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Levi's is Launching a Buyback and Resale Program

You'll now be able to buy vintage Levi's directly from the brand, instead of sifting through the racks at your nearest thrift store.
Dominique Drakeford in Levi's SecondHand.

Dominique Drakeford in Levi's SecondHand.

Levi's denim pieces have long enjoyed popularity on the thrift store circuit. So, it makes sense that the brand has decided to invest in its own pre-owned market. 

On Monday, Levi's announced the creation of a buy-back and resale program called Levi's SecondHand, which will allow customers to buy pre-owned Levi's pieces directly from the brand for prices ranging from $30 to $100. They'll also be able to earn gift cards worth $15 to $25 toward future purchases by selling their old pieces back to their maker. 

It's a move that makes sense on two levels: It allows the brand to recapture the thriving market for secondhand Levi's that already exists on platforms like Depop and in thrift stores and to meet the growing call for sustainability in a way that feels genuine.

"Repurposing and repairing clothes requires minimal additional energy input, no water and no dyes to make more jeans," Levi's CMO Jennifer Sey said, in a statement. "Buying a used pair of Levi's through SecondHand saves approximately 80% of the CO2 emissions and 700 grams of waste compared to buying a new pair of Levi's."

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Those numbers came from Trove, the recommerce partner that Levi's is relying on to handle the logistics of resale, including cleaning, inventory and fulfillment. (In implementing a program like this, Levi's joins the ranks of Patagonia, Eileen Fisher and REI, all of which work with Trove on their take-back and resale programs.) It's hard to verify those figures independently, but the point remains: Buying secondhand is better for the environment than buying new.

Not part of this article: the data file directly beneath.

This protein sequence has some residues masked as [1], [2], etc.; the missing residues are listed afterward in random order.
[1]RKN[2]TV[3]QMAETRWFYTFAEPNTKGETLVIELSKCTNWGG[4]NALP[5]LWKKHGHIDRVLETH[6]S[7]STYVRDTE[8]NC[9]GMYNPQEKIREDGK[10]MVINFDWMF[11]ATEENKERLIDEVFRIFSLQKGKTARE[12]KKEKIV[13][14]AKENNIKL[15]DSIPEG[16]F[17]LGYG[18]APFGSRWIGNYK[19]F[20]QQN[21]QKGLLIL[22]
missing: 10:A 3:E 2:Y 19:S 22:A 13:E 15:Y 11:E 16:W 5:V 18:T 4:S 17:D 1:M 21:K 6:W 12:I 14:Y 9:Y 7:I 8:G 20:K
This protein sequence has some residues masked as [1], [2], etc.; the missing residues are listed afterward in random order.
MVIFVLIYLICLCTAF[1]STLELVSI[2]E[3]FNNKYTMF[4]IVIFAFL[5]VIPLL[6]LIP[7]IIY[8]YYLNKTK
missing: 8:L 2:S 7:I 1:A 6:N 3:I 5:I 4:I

For pieces that are too worn to be resold, Levi's is working with Renewcell, a company that recycles fibers from worn-out clothes into new ones. While recycling is "still a challenge" and Levi's claims that less than approximately 1% of the world's textile waste is recycled into new garments — meaning: reusing clothes, rather than recycling them, is still the most responsible option — the brand hopes that these emerging technologies will increase recyclability with time. 

"Getting more use out of existing products is the single biggest move we can make toward a more circular and sustainable supply chain," Trove founder and CEO Andy Ruben said, in a press release.

To promote the launch of its SecondHand program, which launches officially on Tuesday, Levi's partnered with stylist Rachael Wang to photograph a handful of climate and sustainability advocates — including Dominique Drakeford and Whitney McGuire of Sustainable Brooklyn and youth climate activists Xiuhtezcatl Martinez and Xiye Bastida — in addition to shooting imagery with brand ambassador Hailey Bieber. See some of those images in the gallery below, and prepare to check out the Levi's SecondHand shop here.

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